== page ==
Cats Purr for More Reasons than Happiness

One method of communication cats have, that few other creatures have, is the purr. We’ve always assumed that cats purr only when they’re happy, but that’s not true. Cats purr when they’re nervous, too, and when they’re injured. Mama cats purr right after they’ve given birth. Besides all that, cats have different purrs; some purr loudly, some purr softly, and others purr silently. Why do cats purr, and what do their purrs mean?

Cats purr to help heal themselves

First of all, the frequencies at which cats purr are frequencies that promote healing; specifically, healing of broken bones and damaged muscle tissue, according to Scientific American. However, purring is also thought to be an evolutionary way of conserving energy; in other words, it’s a low-energy way of promoting healing.

This is why cats purr when they’re injured and in pain. There’s also speculation that cats’ purrs help them alleviate problems with bone density, dysplasia and other bone problems that plague domestic dogs. However, cats do purr when they’re happy, and other times too.

Cats purr as communication, too

Purrs are the first form of communication between a mother and her kittens, according to Cat Wisdom 101. Newborn kittens are blind, and mama’s purr tells her kittens, “Here I am.” Cat Wisdom 101 says that cats’ purrs are, in general, a way of saying, “Here I am,” when they’re feeling affectionate. They’re also a way of saying, “Here I am, but don’t hurt me,” when they’re nervous or frightened. It could also be self-soothing, in that the purring helps to calm them a little when they’re scared.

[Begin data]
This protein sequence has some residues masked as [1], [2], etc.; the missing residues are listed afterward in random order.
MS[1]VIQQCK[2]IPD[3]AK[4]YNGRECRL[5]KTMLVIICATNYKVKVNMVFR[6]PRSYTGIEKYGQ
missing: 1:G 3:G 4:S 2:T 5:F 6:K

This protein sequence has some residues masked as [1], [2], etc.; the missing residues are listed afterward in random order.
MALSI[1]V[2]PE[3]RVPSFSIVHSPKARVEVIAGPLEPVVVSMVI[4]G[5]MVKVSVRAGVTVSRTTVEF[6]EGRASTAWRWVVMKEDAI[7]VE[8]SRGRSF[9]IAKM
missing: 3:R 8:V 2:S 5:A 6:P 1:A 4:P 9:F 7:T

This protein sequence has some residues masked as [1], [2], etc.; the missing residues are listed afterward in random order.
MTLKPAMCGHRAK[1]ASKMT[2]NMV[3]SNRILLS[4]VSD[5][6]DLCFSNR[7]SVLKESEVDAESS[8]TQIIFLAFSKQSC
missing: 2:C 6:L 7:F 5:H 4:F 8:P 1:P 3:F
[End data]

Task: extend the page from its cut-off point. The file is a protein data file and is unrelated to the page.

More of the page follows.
Did you know that the great cats, such as lions, tigers, leopards and jaguars can’t purr, even though they can roar? The lesser cats, like cougars, lynxes, bobcats, servals, caracals and ocelots can purr. Cheetahs can purr, too. Oddly enough, these cats can’t roar.

Each cat has its own, unique purr

We have four cats in our house, and four different types of purrs. Chase purrs almost silently, even when he’s at his happiest and most relaxed. Kali’s purr is a little louder, but oftentimes, we can still barely hear it. We have to scratch her certain ways to make her purr loudly.

Gizmo and Aria, on the other hand, both purr rather loudly, especially when they’re happy and relaxed. They both purr so loudly that they almost trill when they exhale. None of our four cats purrs nonstop for long periods of time; however, Kali and Aria can both purr for awhile when they want to. Gizmo and Chase, on the other hand, purr for short periods of time, off and on.

You can’t tell the difference between pleasure purrs and pain purrs, just from the sound alone. You also have to look at their behavior to know if they’re sick or injured, and purring from pain. Pay careful attention to your cat, especially how she reacts to your touch, if she seems to be purring for no real reason. If you suspect that she’s sick or injured, call your veterinarian.

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